In an alternate embodiment, the semiconductor package 100 may be fabricated using a single encapsulation step wherein both the encapsulant 162 and the encapsulant 164 are molded to the chips 102 and 140 at the same time after semiconductor chips 102, 140 have each been electrically connected to bond fingers 124 and 152, respectively. Pursuant to this embodiment, care should be taken to maintain the chips 102 and 140 in their respective positions relative to the substrate 114 during the encapsulation. Cover material 180 may have apertures in the areas between chips 102, 140 and inner walls 112 f substrate 114, thereby allowing molten or liquid encapsulant material to flow through cover material 180 and encapsulate the chips 102, 140 and portions of first face 120 and second face 122 of substrate 114 in a unitary body of encapsulant in a single encapsulation step.
  • [0050]
    Subsequently, each package 100 formed on the substrate sheet is singulated from the other packages 100 formed therewith, such as by sawing or punching. The substrate sheet may be provided with preformed apertures adjacent the sides of each package site to ease singulation. Where encapsulant 162 is gang molded or gang poured, the singulation (e.g., sawing) may cut through both the substrate sheet and the encapsulant 162, thereby forming the orthogonal outer peripheral walls 116 of the package 100.
  • [0051]
    FIG. 2 illustrates a semiconductor package 200 having similar features as those discussed above and illustrated in FIG. 1. The details of these various similar features are discussed above and are not repeated in the discussion of FIG. 2.
  • [0052]
    As shown, the semiconductor package 200 also includes semiconductor chips 102 and 140. The stacked chips 102 and 140, respectively, may be of substantially equal horizontal area, just as in FIG. 1. The bond pads 108, 140 of the active surfaces 104 and 142 of the chips 102 and 140, respectively, are electrically coupled to the conductive circuit patterns 121 and 123 disposed on the first and second faces 120 and 122, respectively, in the same manner as described above with reference to FIG. 1.
  • [0053]
    The inactive surface 144 of the second semiconductor chip 140 is shown as being coplanar with the first face 120 of the substrate 114. The semiconductor chip 102 is mounted on the semiconductor chip 140 by securing the inactive surfaces 106 and 144 of the chips 102 and 140 by a die attach adhesive 160. In this configuration, the semiconductor chip 140 is completely disposed within the through hole 110 and the semiconductor chip 102 is disposed over and fully outside of the through hole 110.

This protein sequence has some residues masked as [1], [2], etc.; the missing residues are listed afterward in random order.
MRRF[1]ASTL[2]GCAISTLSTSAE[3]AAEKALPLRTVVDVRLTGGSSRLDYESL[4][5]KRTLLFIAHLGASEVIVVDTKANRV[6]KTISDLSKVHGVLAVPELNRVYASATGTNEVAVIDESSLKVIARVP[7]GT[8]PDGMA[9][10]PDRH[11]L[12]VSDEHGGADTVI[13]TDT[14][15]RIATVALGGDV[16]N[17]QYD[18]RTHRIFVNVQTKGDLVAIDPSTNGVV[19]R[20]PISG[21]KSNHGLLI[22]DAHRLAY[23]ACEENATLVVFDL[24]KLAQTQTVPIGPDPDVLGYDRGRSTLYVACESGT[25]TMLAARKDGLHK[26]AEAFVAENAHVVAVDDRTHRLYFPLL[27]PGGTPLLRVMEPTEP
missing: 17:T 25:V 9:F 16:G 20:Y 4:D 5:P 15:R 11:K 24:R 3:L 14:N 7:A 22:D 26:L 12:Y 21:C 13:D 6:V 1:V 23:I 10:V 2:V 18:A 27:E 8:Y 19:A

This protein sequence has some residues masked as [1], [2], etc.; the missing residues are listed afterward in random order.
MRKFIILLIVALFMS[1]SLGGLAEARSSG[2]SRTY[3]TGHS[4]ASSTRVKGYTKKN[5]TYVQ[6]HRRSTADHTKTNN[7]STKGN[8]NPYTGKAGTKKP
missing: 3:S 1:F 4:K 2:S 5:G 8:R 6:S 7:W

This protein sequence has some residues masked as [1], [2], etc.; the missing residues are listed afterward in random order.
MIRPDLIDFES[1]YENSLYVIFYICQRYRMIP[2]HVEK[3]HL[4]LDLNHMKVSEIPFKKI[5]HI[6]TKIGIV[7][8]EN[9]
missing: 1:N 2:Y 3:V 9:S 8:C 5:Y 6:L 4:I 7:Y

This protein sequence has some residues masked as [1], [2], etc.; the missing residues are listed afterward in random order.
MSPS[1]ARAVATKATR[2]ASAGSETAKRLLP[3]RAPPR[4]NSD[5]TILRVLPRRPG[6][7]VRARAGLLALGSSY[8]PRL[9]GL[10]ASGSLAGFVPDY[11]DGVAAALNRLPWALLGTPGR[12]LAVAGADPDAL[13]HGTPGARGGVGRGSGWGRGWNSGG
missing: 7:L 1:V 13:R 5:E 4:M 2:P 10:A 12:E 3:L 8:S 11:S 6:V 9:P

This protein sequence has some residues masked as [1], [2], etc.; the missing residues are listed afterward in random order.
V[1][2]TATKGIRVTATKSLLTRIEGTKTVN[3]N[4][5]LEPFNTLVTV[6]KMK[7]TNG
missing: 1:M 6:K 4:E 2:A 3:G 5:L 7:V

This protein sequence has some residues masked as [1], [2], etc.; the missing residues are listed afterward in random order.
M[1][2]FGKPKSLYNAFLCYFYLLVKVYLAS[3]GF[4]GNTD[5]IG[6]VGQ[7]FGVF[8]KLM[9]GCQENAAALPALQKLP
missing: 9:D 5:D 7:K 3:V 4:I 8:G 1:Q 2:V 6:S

• [0054]
    In accordance with one embodiment, the semiconductor package 200 of FIG. 2 may be fabricated as follows. Initially, the substrate 114 is provided, typically, as part of a larger substrate sheet including rows and columns of interconnected substrates 114. Each substrate 114 is a site for the assembly of a package 200. At each site, a layer of a cover material 180 is temporarily applied to the first face 120 of the substrate 114, with the cover material 180 completely covering the opening of the through hole 110 at the first face 120. With the cover material 180 in place, the semiconductor chip 140 is disposed in the through hole 110 with the chip inactive surface 144 in adhesive contact with the cover material 180. In this configuration, the cover material 180 maintains the semiconductor chip 140 within the through hole 110 so that the inactive chip surface 144 is substantially coplanar with the first face 120 of the substrate 114.
  • [0055]
    With the semiconductor chip 140 positioned within the through hole 110, the bond pads 146 of the active surface 142 may be electrically connected to the conductive circuit patterns disposed on the second face 122 of the substrate 114. In particular, wire ribbons 150 are connected between the input/output pads 146 of the active surface 142 and the bond fingers 152 of the second face 122. Then, the semiconductor chip 140, the wire ribbons 150, the input/output pads 146, the bond fingers 152, and at least a portion of the second face 122 are encapsulated by an encapsulant 164. As shown, the encapsulant 164 covers the active surface 142 of the semiconductor chip 140, fills the through hole 110, and contacts the cover material 180 around the semiconductor chip 140. It should be noted that the encapsulant 164 is individually, or cap, molded, rather than gang molded, over the semiconductor chip 140 so that the lands 126 disposed on the second face 122 outward of the through hole 110 remain exposed.
  • [0056]
    After the encapsulant 164 has been applied, the cover material 180 is removed from the first face 120 to expose the inactive surface 144 of the semiconductor chip 140 and the surrounding encapsulant 164 and first face 120 of the substrate 114. With the cover material 180 removed, the semiconductor chip 102 is mounted on the semiconductor chip 140 by a die attach adhesive 160. The die attach adhesive 160 is disposed between the inactive surface 144 of the semiconductor chip 140 and the inactive surface 106 of the semiconductor chip 102, thus securing the chips 102 and 140 in rigid relation to each other, with inactive surface 106 of chip 102 above the plane of first face 120.